The 60th Maintenance Squadron at Travis Air Force Base in California, was chosen to test the new neodymium-doped yttrium aluminum garnet lasers, also known as Nd:YAG lasers, according to the U.S Air Force. Over the next two years, they will be testing the capability of the lasers so they can develop a training plan while also determining the protection needed while using the lasers.

These lasers have the potential to provide a healthier and safer work environment while minimizing waste production. With the use of a primer containing chromate, a known carcinogen, the lasers offer a safety that traditional sanding and blasting do not.

During traditional sanding and blasting, the solution is blasted into the air where it can be inhaled, requiring workers to where respirators, Staff Sgt. Bennie E. Rizzo III, the 60th MXS aircraft structural maintenance supervisor said in the release.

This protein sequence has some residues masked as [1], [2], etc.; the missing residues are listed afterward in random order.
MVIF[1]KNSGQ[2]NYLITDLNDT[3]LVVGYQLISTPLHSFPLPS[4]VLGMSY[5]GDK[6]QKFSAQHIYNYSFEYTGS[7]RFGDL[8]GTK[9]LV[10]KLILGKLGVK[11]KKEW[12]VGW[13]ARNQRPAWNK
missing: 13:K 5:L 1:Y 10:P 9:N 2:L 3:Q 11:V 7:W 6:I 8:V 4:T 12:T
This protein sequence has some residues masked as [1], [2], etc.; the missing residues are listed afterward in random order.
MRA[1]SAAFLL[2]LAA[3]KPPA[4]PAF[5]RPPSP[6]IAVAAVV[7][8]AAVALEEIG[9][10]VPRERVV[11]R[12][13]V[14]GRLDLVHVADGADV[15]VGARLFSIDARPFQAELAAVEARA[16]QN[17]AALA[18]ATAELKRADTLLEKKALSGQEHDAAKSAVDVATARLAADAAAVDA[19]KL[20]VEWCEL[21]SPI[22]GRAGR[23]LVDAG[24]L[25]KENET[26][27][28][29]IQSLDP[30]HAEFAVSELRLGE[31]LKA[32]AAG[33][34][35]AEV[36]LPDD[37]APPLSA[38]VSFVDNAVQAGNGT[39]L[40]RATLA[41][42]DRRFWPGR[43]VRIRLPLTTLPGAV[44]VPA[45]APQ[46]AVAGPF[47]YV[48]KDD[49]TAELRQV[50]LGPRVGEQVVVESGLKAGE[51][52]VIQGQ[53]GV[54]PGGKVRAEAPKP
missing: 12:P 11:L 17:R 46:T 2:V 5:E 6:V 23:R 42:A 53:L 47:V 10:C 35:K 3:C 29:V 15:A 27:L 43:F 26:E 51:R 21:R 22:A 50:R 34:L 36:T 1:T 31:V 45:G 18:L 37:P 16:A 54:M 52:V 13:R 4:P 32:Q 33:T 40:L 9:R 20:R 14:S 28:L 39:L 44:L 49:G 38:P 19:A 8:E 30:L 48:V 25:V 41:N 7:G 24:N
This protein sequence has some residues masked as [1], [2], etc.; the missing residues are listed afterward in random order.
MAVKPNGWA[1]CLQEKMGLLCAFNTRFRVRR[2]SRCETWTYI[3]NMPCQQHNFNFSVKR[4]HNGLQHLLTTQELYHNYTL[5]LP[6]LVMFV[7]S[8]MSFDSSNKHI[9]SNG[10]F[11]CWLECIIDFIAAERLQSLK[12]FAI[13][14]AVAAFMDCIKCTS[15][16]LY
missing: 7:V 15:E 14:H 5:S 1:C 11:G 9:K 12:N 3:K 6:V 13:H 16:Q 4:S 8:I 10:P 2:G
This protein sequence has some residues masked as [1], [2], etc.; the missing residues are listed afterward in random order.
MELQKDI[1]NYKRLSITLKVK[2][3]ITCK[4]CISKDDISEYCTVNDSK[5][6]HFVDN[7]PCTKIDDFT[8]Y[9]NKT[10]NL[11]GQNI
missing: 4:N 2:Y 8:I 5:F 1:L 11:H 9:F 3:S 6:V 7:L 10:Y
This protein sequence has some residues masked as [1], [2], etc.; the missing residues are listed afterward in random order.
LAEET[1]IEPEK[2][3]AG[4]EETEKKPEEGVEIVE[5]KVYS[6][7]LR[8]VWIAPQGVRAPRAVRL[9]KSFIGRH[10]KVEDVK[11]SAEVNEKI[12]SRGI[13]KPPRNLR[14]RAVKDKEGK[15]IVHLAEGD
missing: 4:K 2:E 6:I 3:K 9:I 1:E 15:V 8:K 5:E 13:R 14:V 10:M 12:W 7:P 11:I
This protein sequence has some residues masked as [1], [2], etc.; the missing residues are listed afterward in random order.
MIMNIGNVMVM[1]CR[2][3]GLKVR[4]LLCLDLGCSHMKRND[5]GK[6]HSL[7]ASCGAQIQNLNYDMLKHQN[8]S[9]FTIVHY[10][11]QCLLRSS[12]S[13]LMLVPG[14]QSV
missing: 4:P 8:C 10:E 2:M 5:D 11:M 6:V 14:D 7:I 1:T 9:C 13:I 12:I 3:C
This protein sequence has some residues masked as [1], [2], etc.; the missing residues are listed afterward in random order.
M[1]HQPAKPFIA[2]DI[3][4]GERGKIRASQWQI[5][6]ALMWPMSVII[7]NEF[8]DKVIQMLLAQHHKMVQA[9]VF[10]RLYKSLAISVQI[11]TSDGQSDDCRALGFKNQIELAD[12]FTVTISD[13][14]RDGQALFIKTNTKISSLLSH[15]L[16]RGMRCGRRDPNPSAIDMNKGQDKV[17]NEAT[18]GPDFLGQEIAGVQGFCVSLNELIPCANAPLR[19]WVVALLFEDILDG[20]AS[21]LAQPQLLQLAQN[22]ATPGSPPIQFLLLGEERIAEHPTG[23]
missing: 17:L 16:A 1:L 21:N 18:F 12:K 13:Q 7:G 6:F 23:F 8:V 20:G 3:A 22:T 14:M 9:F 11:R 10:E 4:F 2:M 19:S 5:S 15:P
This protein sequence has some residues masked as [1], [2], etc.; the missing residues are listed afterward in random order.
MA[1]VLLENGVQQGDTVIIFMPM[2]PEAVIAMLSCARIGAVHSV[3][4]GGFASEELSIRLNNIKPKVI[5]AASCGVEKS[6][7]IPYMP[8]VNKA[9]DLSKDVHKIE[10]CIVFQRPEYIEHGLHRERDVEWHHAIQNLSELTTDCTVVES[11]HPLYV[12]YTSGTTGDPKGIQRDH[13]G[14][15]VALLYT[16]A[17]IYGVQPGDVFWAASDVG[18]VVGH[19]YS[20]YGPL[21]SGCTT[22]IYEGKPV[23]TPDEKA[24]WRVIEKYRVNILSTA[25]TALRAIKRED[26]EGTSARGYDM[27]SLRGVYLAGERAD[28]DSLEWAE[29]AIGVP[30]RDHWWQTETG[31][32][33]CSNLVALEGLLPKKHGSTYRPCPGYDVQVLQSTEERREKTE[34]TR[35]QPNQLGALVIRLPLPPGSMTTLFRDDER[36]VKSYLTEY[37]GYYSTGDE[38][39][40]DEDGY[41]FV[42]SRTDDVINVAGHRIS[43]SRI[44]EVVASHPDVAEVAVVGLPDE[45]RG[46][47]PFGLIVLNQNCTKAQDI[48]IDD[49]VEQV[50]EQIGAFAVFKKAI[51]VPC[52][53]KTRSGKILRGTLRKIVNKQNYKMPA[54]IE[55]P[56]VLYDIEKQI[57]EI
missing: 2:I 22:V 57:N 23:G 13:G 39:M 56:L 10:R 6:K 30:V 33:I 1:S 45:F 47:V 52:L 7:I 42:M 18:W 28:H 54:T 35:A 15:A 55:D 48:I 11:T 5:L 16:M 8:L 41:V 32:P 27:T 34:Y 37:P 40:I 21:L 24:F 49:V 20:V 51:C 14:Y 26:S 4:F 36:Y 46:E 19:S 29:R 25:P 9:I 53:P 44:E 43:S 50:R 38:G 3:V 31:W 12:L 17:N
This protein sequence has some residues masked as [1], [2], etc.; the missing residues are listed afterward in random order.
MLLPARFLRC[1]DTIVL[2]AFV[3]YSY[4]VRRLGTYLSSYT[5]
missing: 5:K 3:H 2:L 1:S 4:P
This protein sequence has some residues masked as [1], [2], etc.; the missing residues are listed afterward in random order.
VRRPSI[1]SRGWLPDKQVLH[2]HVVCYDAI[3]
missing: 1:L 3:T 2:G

The lasers, on the other hand, have a vacuum built into it, where it can then suck up the particles as the substance is removed thereby keeping the carcinogens out of the air and allows it to be used without a respirator.

"We have to fill out documentation every time we use a laser on a piece of equipment, then we use the traditional way on another piece of equipment. We document what we save for hazardous waste and how much time we saved, if we saved anything at all, and then send that up to the Air Force," said Master Sgt. Brian Horak, the 60th MXS aircraft structural maintenance section chief, in the story.

Testing will begin after the initial test results relaying information about safety and operation requirements are returned.

"The lasers far surpass the old methods in the hazardous waste arena," said Staff Sgt. Bennie E. Rizzo III, the 60th MXS aircraft structural maintenance supervisor, said in the story. "I think the laser systems are going to be the way of the future."

Rachael Kalinyak is an editorial intern with Network Solutions.

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